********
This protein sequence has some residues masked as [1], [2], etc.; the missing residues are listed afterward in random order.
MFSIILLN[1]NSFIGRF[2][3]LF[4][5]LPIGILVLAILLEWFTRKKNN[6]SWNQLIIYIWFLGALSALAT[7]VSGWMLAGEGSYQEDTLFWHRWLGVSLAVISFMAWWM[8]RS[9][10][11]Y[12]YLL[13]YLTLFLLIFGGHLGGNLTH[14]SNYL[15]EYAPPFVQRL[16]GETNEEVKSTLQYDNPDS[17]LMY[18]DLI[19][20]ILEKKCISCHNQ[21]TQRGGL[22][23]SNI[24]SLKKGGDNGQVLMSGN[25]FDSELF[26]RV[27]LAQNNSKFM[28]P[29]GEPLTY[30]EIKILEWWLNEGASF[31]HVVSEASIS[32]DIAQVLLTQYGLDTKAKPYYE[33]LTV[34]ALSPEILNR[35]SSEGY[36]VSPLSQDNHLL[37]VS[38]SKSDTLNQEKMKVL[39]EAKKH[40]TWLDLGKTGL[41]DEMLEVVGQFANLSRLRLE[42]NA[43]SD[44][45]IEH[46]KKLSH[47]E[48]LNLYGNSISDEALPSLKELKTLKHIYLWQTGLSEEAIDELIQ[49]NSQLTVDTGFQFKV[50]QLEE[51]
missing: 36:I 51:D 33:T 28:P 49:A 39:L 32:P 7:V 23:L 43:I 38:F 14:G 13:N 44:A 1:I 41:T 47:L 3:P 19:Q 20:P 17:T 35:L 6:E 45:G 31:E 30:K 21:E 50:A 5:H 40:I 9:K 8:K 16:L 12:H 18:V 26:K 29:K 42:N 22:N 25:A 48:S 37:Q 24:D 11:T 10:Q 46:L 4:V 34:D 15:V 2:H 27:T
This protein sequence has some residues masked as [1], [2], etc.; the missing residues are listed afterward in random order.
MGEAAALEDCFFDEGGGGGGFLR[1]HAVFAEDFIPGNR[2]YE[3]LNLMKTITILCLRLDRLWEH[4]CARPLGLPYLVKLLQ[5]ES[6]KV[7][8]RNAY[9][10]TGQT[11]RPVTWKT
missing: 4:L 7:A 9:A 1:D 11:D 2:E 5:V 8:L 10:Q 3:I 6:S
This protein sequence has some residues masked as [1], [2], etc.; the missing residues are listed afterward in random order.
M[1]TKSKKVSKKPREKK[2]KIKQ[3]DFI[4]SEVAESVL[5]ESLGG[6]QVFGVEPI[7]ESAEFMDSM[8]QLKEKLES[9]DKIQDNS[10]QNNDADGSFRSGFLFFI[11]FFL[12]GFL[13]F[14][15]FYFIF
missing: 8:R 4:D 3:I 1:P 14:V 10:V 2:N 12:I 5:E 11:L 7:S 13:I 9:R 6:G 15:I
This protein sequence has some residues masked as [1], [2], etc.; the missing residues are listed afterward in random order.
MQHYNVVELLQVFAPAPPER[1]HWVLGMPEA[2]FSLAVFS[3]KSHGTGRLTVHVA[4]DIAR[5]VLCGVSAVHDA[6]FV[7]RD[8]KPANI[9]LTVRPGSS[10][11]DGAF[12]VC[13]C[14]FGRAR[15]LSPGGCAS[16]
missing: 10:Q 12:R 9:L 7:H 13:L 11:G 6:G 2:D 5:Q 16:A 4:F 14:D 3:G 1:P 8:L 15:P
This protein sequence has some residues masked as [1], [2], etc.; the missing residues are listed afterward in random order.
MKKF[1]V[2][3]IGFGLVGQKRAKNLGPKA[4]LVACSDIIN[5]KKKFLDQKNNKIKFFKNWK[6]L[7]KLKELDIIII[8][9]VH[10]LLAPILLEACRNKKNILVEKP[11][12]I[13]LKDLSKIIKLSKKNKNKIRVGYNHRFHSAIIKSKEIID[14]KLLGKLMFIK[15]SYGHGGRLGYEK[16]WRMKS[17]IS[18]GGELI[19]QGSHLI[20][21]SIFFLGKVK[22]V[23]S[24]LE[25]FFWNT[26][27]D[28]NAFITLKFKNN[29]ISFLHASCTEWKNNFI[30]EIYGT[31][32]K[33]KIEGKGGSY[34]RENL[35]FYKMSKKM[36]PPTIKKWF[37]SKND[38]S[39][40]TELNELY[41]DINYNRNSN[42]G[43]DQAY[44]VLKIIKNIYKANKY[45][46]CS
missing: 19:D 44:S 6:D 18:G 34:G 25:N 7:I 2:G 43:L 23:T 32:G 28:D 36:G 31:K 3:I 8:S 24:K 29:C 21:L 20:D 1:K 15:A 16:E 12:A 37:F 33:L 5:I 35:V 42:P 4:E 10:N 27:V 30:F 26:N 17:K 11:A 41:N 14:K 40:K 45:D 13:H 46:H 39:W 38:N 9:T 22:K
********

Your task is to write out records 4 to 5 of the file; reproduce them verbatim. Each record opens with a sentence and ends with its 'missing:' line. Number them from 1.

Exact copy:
This protein sequence has some residues masked as [1], [2], etc.; the missing residues are listed afterward in random order.
MQHYNVVELLQVFAPAPPER[1]HWVLGMPEA[2]FSLAVFS[3]KSHGTGRLTVHVA[4]DIAR[5]VLCGVSAVHDA[6]FV[7]RD[8]KPANI[9]LTVRPGSS[10][11]DGAF[12]VC[13]C[14]FGRAR[15]LSPGGCAS[16]
missing: 10:Q 12:R 9:L 7:H 13:L 11:G 6:G 2:D 5:Q 16:A 4:F 14:D 3:G 1:P 8:L 15:P
This protein sequence has some residues masked as [1], [2], etc.; the missing residues are listed afterward in random order.
MKKF[1]V[2][3]IGFGLVGQKRAKNLGPKA[4]LVACSDIIN[5]KKKFLDQKNNKIKFFKNWK[6]L[7]KLKELDIIII[8][9]VH[10]LLAPILLEACRNKKNILVEKP[11][12]I[13]LKDLSKIIKLSKKNKNKIRVGYNHRFHSAIIKSKEIID[14]KLLGKLMFIK[15]SYGHGGRLGYEK[16]WRMKS[17]IS[18]GGELI[19]QGSHLI[20][21]SIFFLGKVK[22]V[23]S[24]LE[25]FFWNT[26][27]D[28]NAFITLKFKNN[29]ISFLHASCTEWKNNFI[30]EIYGT[31][32]K[33]KIEGKGGSY[34]RENL[35]FYKMSKKM[36]PPTIKKWF[37]SKND[38]S[39][40]TELNELY[41]DINYNRNSN[42]G[43]DQAY[44]VLKIIKNIYKANKY[45][46]CS
missing: 19:D 44:S 6:D 18:G 34:G 25:N 7:I 2:G 43:L 23:T 32:G 28:D 36:G 31:K 3:I 8:S 24:K 29:C 21:L 20:D 1:K 15:A 16:E 12:A 37:F 33:L 5:I 35:V 42:P 4:E 10:N 27:V 30:F 26:N 17:K 11:A 41:N 14:K 40:K 45:D 13:H 46:H 39:W 38:N 9:T 22:K